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Commentaries and editorials

Spill Will Have an Adverse Effect on Other Runs

by Darrryll Olsen
Idaho Statesman, May 29, 2010

Since knowledgeable people are always "speaking for the fish," including the Idaho Statesman editorial board, it is probably not too presumptuous to suggest that it is a "good day" for Snake-Columbia River salmon and steelhead when management actions are taken that actually keep the fish alive.

The juvenile fish transportation program operated by the Corps of Engineers, with NOAA Fisheries oversight, is hardly the "beginning of a science project" but reflects over two decades of data collection and analyses. This year, water conditions are forecast to resemble those which occurred in 2005, where the adult salmon-steelhead survival ratio of transport vs. in-river survival was about 2.1 to 8.4. Stated in less technical terms, NOAA Fisheries' analyses have determined that the transport program will keep far more salmon and steelhead alive in 2010 than passing them via hydro project spill.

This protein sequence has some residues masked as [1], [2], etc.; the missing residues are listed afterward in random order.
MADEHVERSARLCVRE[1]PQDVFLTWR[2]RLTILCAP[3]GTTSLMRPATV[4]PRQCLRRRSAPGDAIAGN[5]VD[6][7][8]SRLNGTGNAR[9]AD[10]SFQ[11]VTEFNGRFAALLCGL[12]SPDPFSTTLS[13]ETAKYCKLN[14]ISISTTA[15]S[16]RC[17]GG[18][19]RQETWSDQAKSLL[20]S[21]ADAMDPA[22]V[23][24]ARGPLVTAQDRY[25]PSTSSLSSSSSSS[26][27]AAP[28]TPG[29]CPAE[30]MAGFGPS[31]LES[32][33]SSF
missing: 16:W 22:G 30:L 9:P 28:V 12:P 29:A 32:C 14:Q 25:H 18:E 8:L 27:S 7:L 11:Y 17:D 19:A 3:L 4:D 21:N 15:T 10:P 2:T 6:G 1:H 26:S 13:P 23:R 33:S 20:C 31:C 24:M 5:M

To suggest that spill program benefits to sockeye will outweigh the costs to salmon and steelhead challenges sound reasoning, ignores the demands of sport fishermen, and perhaps even raises questions about a colorful history of Idaho sockeye salmon management.

Good day, mate.

Related Pages:
FEEDBACK: Snake River Sockeye Recovery Plan, by Scott Levy, Columbia Basin Bulletin, 11/19/10

Darrryll Olsen, resource economist, Columbia-Snake River Irrigators Association, Kennewick, Wash.
Spill Will Have an Adverse Effect on Other Runs
Idaho Statesman, May 29, 2010

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